The word has much more positive connotations within the technology industry. Amongst technology decision makers the phrase tends to spread enlightenment and hope rather than fear and buck passing. Analyst Inquiries tend to be much more positive than their political equivalents (and are by definition confidential). Inquiries with analyst firms such as Gartner, Forrester, IDC and many others provide invaluable insights on a wide range of potential problems.

 

Technology decision makers who subscribe to an analyst house can hold private Inquiries with that firm’s analysts to get the latest insights and advice on whichever technology issue, purchasing decision or strategic decision they may be grappling with. Correctly conducted, the insights and intelligence gained through them can have a tangible impact on a company’s strategy, choice of technology vendor and the shape of their future technology implementation and execution.

 

Hill & Knowlton’s own proprietary research has found that just over half of Tech Decision Makers say personal experience, WOM and industry analyst coverage are their most important sources of information when identifying a short list of technology providers. Inquiries can help identify a target analyst’s likely perceptions regarding a specific offering or vendor. The analyst Inquiry is therefore a powerful tool from a product marketing and industry market intelligence perspective. It is for this reason that Hill & Knowlton’s global AR practice has always placed top priority on maintaining a broad base of subscriptions to analyst houses, including Inquiry rights as standard.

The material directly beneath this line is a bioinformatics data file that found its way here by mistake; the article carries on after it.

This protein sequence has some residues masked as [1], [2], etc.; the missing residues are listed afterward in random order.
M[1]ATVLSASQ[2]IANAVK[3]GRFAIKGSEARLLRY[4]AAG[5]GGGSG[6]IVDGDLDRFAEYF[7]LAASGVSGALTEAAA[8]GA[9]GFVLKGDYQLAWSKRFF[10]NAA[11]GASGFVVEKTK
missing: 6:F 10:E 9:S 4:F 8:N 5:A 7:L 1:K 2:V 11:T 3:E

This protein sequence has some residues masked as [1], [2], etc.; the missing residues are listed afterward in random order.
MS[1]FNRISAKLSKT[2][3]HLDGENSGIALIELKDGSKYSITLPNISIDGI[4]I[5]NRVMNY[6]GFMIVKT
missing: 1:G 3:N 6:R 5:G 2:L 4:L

So, assuming you are about to have your first Inquiry with an analyst, what should you do to maximise the value gained?

As a rule, the following are a good guide to how to approach an Inquiry:

 

·         Thoroughly Map Questions to Your Business Objectives – your time with the analyst is limited so ensure that the key areas you need insight on are covered adequately and in sufficient depth. Also try to logically link questions together so that there is a natural flow to your inquiry

 

·         Clearly Outline Requirements When Booking – when arranging the Inquiry with the analyst firm clearly outline the topics you wish to discuss. A confused brief can lead to an Inquiry with the wrong analyst, so double check your requirements. Also try to provide advance questions for the analyst to review prior to the call